I love Halloween. I love the little children in their costumes, ringing my doorbell and shouting “Trick or Treat!” when I open the door. I love the color orange that goes with Halloween, the pumpkins and the various decorations that people display in their yards. And I love the candy(Three Musketeers rock any Halloween stash!).
When I was little I loved trick-or-treating. My sister and I would go out with hordes of neighborhood kids, running from house to house, never heeding our parents’ calls to “slow down.” We kept up with the other children, making sure we didn’t get short-changed in the candy haul.
As I got older, trick-or-treating morphed into Halloween parties and school dances. And even later when I became a teacher we were still allowed to celebrate the holiday in school, so the other English teachers and I dressed up. I remember being Elvira, with a modified neckline, of course (does anyone still remember her? I’m sure the men do!). One time I left work and went straight for a doctor’s appointment in my costume. I have never forgotten the look on that man’s face when he walked into the exam room and saw me in my Elvira costume. I bet he didn’t forget, either.
After I got married and my husband and I had children of our own, the cycle repeated itself. We chased our sons through the neighborhoods, admonishing them to “Slow down!” even though they never listened. We watched them plan their own costumes, some of them totally awesome while others were epic fails (think a mummy made out of unwinding toilet paper!).
Nowadays our sons are grown, though they still live with us, but that’s a subject for another blog post. They love this holiday like I do. They love it when I bring out the Halloween decorations and place them around the house. They ask where the Halloween cookies are. You know, the sugar cookies with the ghost or pumpkin in the center that you bake and pretend are homemade? Of course, my sons can hold five or six of those little delicacies in the palm of one hand, but that’s kind of the point. They’ve grown up, but the holiday still lives inside them.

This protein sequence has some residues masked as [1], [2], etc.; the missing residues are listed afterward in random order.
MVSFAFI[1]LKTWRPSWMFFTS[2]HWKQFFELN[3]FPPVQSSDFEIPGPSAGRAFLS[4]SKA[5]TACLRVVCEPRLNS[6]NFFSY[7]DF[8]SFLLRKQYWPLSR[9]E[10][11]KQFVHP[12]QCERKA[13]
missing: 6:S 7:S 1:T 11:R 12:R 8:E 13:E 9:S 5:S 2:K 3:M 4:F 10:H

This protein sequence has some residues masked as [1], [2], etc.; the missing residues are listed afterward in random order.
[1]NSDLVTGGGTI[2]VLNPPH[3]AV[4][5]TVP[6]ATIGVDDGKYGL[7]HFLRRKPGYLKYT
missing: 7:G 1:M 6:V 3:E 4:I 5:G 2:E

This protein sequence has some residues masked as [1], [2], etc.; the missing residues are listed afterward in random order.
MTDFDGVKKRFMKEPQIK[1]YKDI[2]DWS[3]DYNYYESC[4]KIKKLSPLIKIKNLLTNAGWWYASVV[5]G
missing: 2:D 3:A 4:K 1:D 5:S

Instead of trick-or-treating, now they go to theme parks that have scary parties. They go to restaurants or (yikes!) bars that have adult parties with adult costumes. These days the words “Trick or Treat!” take on a whole new meaning for an old-fashioned mom.
But even with the twenty-first century worries that can plague a parent of young adult children, I still enjoy Halloween. I still put out the decorations that I’ve had since they were little, and I delight in the tiny smiles of satisfaction I spy on their grown-up faces. And I can barely refrain from dancing a jig when my oldest son asks me if I bought the orange and chocolate candies from the local candy store, the candies his grandma bought every year and the ones I continue to buy since her passing seven years ago.
It’s those little instances, those encapsulated flashes of time that underscore the importance of holidays throughout our lives. No matter how old we get, when we see a carved pumpkin or a toddler with a sheet over his head, our mind casts us back into our own pasts, allowing us to relive the true moments that matter. The moments with our family.
Now, go out and make your own happy moments. Happy Halloween!